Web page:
“It is too soon to tell.” Though no one is quite sure if it is fact or fiction, this historic quip is attributed to the first Premier of the People’s Republic of China, Zhou Enlai, in answer to President Nixon’s question, “What is the impact of the French Revolution?”

In my experiences during intimate personal conversations with politicians over the years, I’ve observed that most are deeply interested in whatever or whoever is influencing politics, votes, culture, religion, education, and so forth. They assess both the good and the bad, usually from the point of view of how it affects their own agendas or beliefs. This interest comes about because they fully understand that nothing just happens. Influences and influencers are everywhere and eventually they will either matter or they won’t matter, and only time will determine their ultimate contribution to the future.

Legend or not, the Premier’s quote challenges one to consider not only the action that is taking place around us, but the implication of an action or series of actions in relationship to the historic record. This is true not only in politics but is applicable to changes that are taking place within Christianity and our Apostolic movement. Time will tell the significance or insignificance of present influences. It might be too soon to tell, but the law of consequences will eventually reveal the outcome of our actions and our inactions.


This challenges us to ask certain questions: “To what degree do we embrace the secular world? How important is the doctrine of separation? What and whose guidance should we seek? Whose values and ideas and what authority will guide our lives and our churches?”

Seeking so-called personal “truths” is extremely different than seeking God’s Truth. In the same sense, the Church’s imperative is the work of conversion and this is much different from mere social work. The decline in church attendance and the growing secularism of our day demand an unwavering clarity of the Apostolic mission which will only come from the Holy Spirit.

As the Apostle Paul reminded us, “… we speak, not in the words which man’s wisdom teacheth, but which the Holy Ghost teacheth; comparing spiritual things with spiritual. But the natural man receiveth not the things of the Spirit of God: for they are foolishness unto him: neither can he know them, because they are spiritually discerned” (1 Corinthians 2:13-14).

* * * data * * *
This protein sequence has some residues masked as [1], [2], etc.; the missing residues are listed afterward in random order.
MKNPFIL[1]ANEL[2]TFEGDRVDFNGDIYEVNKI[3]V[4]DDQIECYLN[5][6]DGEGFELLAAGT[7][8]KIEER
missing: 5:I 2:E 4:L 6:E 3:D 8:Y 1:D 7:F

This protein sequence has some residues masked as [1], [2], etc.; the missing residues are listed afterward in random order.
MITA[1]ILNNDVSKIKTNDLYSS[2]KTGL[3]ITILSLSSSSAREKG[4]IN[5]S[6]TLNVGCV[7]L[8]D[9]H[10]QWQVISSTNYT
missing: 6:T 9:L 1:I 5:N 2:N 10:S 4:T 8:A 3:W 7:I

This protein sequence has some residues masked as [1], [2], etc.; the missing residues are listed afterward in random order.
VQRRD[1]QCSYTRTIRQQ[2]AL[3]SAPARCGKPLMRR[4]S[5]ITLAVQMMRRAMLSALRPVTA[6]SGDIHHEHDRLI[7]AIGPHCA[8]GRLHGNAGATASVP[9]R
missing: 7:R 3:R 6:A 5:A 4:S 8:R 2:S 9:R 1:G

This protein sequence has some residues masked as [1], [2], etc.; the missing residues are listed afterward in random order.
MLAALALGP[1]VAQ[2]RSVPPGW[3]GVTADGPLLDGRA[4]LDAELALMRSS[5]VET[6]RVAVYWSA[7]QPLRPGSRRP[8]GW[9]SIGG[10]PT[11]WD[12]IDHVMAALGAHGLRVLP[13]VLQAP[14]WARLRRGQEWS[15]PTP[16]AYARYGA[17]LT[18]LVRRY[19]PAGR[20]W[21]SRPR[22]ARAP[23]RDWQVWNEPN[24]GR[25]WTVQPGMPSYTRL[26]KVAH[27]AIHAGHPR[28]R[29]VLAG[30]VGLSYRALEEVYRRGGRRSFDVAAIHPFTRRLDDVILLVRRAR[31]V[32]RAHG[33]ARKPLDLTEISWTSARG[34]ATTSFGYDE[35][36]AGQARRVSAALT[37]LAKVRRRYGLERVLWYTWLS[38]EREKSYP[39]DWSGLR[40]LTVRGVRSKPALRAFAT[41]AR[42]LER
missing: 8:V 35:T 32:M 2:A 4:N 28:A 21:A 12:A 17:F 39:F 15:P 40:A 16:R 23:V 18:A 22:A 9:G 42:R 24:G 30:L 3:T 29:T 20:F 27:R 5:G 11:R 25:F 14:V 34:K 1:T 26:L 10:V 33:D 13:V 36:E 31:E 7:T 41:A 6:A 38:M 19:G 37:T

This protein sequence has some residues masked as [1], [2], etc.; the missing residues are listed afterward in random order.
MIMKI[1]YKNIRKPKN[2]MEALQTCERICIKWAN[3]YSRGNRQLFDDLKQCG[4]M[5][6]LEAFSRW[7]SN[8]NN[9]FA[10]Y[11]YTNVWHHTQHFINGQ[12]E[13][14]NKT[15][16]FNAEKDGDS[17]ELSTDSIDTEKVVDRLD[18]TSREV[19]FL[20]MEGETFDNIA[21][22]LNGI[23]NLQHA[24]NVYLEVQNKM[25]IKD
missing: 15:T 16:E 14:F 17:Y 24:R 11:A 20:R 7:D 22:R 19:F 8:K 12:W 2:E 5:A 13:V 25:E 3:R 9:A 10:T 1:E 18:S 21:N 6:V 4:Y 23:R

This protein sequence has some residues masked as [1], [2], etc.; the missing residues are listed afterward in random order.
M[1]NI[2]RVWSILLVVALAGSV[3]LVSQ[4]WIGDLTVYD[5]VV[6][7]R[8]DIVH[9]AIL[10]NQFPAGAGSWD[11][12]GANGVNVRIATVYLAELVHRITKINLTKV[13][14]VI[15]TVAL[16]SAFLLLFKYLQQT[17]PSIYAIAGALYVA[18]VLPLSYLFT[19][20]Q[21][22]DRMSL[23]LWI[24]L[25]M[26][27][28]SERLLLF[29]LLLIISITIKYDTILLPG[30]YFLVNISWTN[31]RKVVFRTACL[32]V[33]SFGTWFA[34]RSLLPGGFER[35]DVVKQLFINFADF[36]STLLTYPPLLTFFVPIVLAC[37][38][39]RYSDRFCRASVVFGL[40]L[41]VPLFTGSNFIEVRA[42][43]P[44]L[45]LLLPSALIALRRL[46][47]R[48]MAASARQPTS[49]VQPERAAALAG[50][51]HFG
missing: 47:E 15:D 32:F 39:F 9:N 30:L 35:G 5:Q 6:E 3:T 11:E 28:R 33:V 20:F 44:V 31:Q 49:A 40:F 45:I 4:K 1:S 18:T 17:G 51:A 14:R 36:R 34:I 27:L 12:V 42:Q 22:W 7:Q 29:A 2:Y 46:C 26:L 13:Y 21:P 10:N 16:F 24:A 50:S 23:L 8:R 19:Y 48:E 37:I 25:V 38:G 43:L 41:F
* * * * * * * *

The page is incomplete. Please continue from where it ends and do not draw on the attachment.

“Who is in charge?” It is the old, new question. I pray it is not our flesh. No generation in the history of human civilization has ever faced what now comes our way. One might ask, “If God is in charge, what is His plan concerning these times?” That is a fair question; however, the answer may not be so obvious within the context of our human understanding.

God’s thoughts are not our thoughts. This is the central “faith factor” of the Bible. “For my thoughts are not your thoughts, neither are your ways my ways, saith the Lord. For as the heavens are higher than the earth, so are my ways higher than your ways, and my thoughts than your thoughts” (Isaiah 55:8-9).

I suspect we all hear a good number of subtly argued positions regarding how we Pentecostals must change this or that, especially in the area of holiness, separation from the world, and more surreptitiously, issues concerning the essentiality of the baptism of the Holy Ghost. We patiently listen to arrogant admonitions of how vital it is to be “cool” and follow formulaic, scripted programs to the point that church is reduced to a theatrical production. This is dangerous territory, not only to our unity and our loyalty to the Scripture, but ultimately these distractions have the potential of replacing the Godly anointing that comes from seeking a genuine move of the Holy Spirit.

There is a distinct difference between the direction and guidance that the flesh provides compared to the leading of the Spirit. What is of the flesh pleases the flesh, but what God has for us in the Spirit is not carnal in nature and, therefore, cannot be received by the natural man. “Because the carnal mind is enmity against God: for it is not subject to the law of God, neither indeed can be” (Romans 8:7).

False prophets under the guidance of their own spirit or the spirit of the age can disrupt and change the will and purpose of God in lives, in churches, and in organizations – if they fail to crucify the flesh. Influence can be set in motion and the course of history altered by a spoken word, a compromise, or a wrong motive. We must seek discernment, clarity, and divine focus lest we wrongly promote, endorse, or positively identify ourselves with things that are not of God.

Surely our hearts tell us that we are facing a crossroads, that a revolution is underway. And . . . just what is the impact of it all? Is it really too soon to tell? Or are we seeing a loosening from the ties that have bound us together in holiness and held us to the Apostles’ doctrine? The battle lines are being drawn in front of our very eyes. We grieve any falling away, but nevertheless, the true Church must be led of His Spirit and cling to the cross.

Kids’ & Family Guide to Indy

Jul 25th, 2017

by Jaye Mooney Rodenbush

Looking for kid friendly things to do in Indianapolis while here for NAYC?